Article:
20 Great NYC Restaurants That Are Actually Open On Mondays guide image

photo credit: David A. Lee

NYCGuide

20 Great NYC Restaurants That Are Actually Open On Mondays

Lots of restaurants are closed on Mondays. But you can always rely on these spots.

Sure, those plans to meal prep over the weekend didn’t pan out—but at least now you have an excuse to go to your favorite Indian restaurant again. Except it’s not open. Mondays are the restaurant industry’s weekend, which means a lot of places tend to be closed. Since you don’t need to start the week working overtime, we’ve done some digging for you and found a bunch of our favorite spots for casual dinners, date nights, and special occasions where you can actually eat on a Monday.

THE SPOTS

photo credit: Emily Schindler

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Hawksmoor NYC

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109 East 22nd Street, New York
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Hawksmoor on Park Avenue and 22nd Street is poised to become NYC’s next great steakhouse. The bar at this London transplant is first come, first served, and, on Mondays, their corkage fee is only $10. Yes, crispy Yorkshire pudding with potted beef and a strip steak with a side of creamed spinach is a rich lineup for a casual weeknight dinner—but just pretend it's a Saturday. A martini will help with that.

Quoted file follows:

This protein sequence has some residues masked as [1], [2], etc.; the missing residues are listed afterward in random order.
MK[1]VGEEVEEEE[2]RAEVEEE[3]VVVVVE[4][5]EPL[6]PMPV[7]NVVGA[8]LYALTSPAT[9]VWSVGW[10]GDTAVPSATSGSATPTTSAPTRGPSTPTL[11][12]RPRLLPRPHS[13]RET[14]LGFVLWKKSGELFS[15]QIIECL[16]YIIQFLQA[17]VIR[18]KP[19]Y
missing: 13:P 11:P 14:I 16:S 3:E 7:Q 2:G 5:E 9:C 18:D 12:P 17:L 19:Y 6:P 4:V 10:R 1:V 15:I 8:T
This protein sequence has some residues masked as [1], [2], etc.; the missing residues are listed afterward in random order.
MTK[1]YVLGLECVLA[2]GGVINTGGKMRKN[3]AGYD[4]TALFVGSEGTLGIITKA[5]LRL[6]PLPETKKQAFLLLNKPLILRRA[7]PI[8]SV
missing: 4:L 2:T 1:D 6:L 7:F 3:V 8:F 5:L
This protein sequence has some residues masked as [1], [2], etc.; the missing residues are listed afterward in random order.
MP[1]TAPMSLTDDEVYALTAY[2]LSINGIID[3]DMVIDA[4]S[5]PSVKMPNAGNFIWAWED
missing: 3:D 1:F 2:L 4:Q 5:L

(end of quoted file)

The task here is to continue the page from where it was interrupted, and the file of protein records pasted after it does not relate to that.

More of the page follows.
Every week, Niche Niche serves a different four-course menu with accompanying wine pairings, and they often have guest hosts—typically sommeliers, winemakers, or importers—who curate the wine selection for the evening. In other words, Niche Niche is a different restaurant from week to week, and you have absolutely no way of knowing what kind of restaurant that is until you arrive. This could also be said of your friend’s apartment, but we can guarantee the chicken here won’t be dry.